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Cleric Sadr Urges Iraqis to Oppose US

Saturday, 08 Jan 2011 07:26 AM

NAJAF, Iraq, Jan 8 (Reuters) - Iraqi Shi'ite cleric Moqtada al-Sadr urged a sea of rapturous followers on Saturday to resist all occupiers of Iraq and oppose the United States, but not necessarily with arms.

In his first speech since his homecoming on Wednesday after years of self-imposed exile in Iran, the one-time firebrand burnished his anti-U.S. credentials and urged supporters to give Iraq's new government led by Shi'ite Prime Minister Nuri al-Maliki a chance.

"We are still fighters," said Sadr, who led two uprisings against the U.S. military after the 2003 U.S.-led invasion and has called for an earlier U.S. withdrawal than the agreed deadline of the end of this year.

Sadr, whose Mehdi Army militia fought U.S. troops and was blamed for much of the sectarian slaughter that gripped Iraq, called on his followers to chant "No, no to America."

He labelled the United States, Israel and Britain "common enemies," and demanded that the Iraqi government, in which his movement will play a major role, honour a promise to end the U.S. occupation this year, as agreed.

The number of U.S. troops fell to below 50,000 since the United States limited its role to one of advising and assisting the Iraqi authorities on Aug. 31.

Tens of thousands of people from across Iraq, standing for hours outside his house in the holy Shi'ite city of Najaf and carrying Iraqi flags and pictures of the black-turbaned cleric, enthusiastically greeted him

Sadr's return to Iraq has jolted the country as it prepares for the full U.S. withdrawal at the end of the year, seeking to use its vast oil wealth to rebuild after the years of sectarian warfare and the decades of economic stagnation under Saddam Hussein that preceded the invasion.

Some minority Sunnis are apprehensive of a revival in Sadr's militia, but most Iraqis appear to hope Sadr's return at this juncture will help solidify Iraq's fragile stability as overall violence falls, despite continuing attacks by insurgents.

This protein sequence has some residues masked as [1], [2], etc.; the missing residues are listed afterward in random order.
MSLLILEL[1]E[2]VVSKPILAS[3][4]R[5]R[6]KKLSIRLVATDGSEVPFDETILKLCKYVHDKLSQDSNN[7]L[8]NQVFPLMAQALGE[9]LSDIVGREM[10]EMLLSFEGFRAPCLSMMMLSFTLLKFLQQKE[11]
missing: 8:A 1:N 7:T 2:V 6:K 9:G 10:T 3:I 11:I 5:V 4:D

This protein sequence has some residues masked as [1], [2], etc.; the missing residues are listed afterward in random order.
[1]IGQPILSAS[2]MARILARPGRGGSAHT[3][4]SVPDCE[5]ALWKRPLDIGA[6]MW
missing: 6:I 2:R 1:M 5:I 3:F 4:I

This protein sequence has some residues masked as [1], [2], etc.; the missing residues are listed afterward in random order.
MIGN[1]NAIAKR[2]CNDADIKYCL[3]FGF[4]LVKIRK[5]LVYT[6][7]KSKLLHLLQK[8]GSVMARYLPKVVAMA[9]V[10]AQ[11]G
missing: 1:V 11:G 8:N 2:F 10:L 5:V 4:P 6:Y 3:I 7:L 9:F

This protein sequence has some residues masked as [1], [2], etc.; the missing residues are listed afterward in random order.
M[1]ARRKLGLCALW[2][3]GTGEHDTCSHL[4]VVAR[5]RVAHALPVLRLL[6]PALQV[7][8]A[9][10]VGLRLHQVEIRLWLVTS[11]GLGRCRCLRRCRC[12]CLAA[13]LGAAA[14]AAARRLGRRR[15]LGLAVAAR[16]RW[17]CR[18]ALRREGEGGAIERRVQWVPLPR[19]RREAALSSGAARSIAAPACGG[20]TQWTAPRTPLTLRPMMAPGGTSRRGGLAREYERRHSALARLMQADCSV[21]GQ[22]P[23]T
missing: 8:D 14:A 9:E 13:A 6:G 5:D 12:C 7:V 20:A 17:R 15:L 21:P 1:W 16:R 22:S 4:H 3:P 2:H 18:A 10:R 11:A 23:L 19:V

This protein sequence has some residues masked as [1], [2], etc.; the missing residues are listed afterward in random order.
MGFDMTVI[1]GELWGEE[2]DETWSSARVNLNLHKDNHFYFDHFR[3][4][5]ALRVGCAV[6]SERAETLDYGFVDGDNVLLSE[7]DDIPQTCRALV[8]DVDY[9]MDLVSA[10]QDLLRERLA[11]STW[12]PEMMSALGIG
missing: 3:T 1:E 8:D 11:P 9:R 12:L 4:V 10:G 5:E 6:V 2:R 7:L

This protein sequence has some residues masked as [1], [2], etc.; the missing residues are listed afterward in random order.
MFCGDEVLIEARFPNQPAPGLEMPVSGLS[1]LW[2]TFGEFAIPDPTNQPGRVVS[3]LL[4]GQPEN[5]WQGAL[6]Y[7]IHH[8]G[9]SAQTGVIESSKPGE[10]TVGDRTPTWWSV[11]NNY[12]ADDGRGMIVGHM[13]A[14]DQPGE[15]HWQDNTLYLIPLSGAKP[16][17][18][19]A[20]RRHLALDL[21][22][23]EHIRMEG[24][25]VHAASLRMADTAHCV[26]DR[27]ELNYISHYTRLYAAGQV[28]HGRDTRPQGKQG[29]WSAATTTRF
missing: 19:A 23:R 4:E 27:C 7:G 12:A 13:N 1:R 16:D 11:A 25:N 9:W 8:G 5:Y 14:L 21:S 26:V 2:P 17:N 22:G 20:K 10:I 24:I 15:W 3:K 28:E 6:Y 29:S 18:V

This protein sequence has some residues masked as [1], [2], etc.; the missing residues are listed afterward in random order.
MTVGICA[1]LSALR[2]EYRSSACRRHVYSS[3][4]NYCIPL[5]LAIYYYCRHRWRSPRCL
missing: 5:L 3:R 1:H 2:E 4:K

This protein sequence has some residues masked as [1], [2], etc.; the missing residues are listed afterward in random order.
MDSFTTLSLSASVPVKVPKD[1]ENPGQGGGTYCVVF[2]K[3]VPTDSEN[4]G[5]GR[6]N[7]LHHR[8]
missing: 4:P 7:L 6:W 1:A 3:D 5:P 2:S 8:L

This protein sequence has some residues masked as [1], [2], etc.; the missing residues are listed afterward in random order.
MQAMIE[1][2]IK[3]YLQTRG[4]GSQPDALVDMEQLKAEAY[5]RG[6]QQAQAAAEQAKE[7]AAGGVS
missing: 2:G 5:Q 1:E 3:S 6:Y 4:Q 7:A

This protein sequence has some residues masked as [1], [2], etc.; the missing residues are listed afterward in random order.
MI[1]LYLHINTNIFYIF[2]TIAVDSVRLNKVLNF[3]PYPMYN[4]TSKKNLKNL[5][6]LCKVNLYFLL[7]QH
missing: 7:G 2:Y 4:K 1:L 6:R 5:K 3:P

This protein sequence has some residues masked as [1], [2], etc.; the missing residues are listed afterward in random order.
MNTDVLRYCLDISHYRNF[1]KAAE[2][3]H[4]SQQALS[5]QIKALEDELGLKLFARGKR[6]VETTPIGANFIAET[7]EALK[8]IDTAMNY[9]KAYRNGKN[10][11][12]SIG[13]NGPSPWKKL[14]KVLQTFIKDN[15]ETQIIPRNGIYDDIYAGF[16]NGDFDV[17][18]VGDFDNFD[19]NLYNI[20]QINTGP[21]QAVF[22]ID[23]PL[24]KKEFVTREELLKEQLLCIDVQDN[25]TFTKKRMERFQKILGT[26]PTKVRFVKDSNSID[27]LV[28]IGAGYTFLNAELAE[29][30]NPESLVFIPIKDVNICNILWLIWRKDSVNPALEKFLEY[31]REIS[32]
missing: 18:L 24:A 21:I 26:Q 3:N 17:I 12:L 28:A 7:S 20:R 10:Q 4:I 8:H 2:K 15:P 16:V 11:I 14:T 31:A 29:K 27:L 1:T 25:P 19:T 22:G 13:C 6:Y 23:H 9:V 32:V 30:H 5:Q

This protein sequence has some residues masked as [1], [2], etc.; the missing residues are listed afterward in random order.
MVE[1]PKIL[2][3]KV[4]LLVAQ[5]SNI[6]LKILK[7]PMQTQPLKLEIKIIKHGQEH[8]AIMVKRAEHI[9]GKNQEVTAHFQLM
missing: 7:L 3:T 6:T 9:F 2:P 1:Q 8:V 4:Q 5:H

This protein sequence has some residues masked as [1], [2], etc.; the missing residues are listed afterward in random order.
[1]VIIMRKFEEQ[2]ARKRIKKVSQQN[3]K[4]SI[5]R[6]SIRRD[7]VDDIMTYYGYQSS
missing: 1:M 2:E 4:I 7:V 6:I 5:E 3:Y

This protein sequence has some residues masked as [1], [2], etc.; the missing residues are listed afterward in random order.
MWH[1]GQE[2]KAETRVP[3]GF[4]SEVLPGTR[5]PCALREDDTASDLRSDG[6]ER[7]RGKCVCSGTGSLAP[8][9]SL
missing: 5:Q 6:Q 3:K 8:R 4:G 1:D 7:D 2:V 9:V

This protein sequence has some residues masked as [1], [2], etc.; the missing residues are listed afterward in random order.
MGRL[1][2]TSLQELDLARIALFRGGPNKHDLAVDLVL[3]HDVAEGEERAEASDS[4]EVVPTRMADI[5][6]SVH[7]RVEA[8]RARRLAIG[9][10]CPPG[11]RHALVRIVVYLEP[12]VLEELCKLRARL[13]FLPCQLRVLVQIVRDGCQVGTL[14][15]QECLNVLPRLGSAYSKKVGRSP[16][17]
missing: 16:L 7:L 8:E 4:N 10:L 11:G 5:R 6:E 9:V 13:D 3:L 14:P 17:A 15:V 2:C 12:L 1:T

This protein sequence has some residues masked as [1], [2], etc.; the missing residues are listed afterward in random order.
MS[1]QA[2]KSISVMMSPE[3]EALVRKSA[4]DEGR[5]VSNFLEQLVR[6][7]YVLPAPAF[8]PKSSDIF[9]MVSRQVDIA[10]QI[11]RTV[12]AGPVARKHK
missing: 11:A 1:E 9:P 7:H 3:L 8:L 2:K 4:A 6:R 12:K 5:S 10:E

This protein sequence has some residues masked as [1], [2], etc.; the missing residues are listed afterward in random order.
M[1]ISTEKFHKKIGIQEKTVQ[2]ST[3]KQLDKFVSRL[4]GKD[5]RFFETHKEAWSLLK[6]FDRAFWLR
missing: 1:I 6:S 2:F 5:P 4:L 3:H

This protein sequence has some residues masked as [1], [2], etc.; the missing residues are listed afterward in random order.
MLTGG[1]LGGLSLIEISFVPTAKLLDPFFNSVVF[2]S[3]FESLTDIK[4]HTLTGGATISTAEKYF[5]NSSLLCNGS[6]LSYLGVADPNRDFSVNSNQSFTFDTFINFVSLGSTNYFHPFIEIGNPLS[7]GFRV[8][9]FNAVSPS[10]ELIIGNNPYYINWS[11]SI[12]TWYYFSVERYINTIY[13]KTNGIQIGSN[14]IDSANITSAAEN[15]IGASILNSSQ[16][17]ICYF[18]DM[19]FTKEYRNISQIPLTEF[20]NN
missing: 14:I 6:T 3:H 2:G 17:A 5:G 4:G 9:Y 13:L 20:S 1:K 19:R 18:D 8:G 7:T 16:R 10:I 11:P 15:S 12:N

Sadr said occupiers should be resisted "by all means" but added that arms were for "people of weapons only", a comment that seemed to endorse the authority of the army and the police and could calm fears of a return of the Mehdi Army.

The cleric, who fled Iraq in 2006 or 2007 after an arrest warrant was issued for him, told his supporters that they may carry out an act of resistance by opposing occupiers "in our hearts."



His message energised his followers.

"We will shake the ground under the Americans, if they will not withdraw," Aqeel Faisal, a 40-year-old shopkeeper from the southern city of Basra, said in Najaf.

"We will also shake the ground under the government, if it fails to deliver its pledges to serve the Iraqi people," said Faisal, who came to get a glimpse of Sadr and hear his words.

The enigmatic Sadr, who addressed his supporters in front of a big poster of his father, the revered Grand Ayatollah Mohammed Sadeq al-Sadr, started his speech with a poem mourning the slaying of Imam Hussein, a central figure of Shi'ite Islam.

Sadr has sought to shed the image of a rabble-rouser and appear a religious mentor and statesman as his movement assumes a new, powerful role in Baghdad's coalition government.

"Open the way before the new government to prove that it is for serving the people," he told the crowd in Najaf, where many had slept in the street outside his house for days.

The support of the Sadrists political movement, thought to have been brokered at least in part by Iran, was crucial in securing a second term for Maliki and ending a 9-month deadlock over the formation of a government.

The Sadrist movement has toned down its religious rhetoric, and cast itself as less sectarian. It focused on public services in last year's election, and grabbed 39 seats in Iraq's 325-seat parliament and seven ministries in the new government.

© 2015 Thomson/Reuters. All rights reserved.

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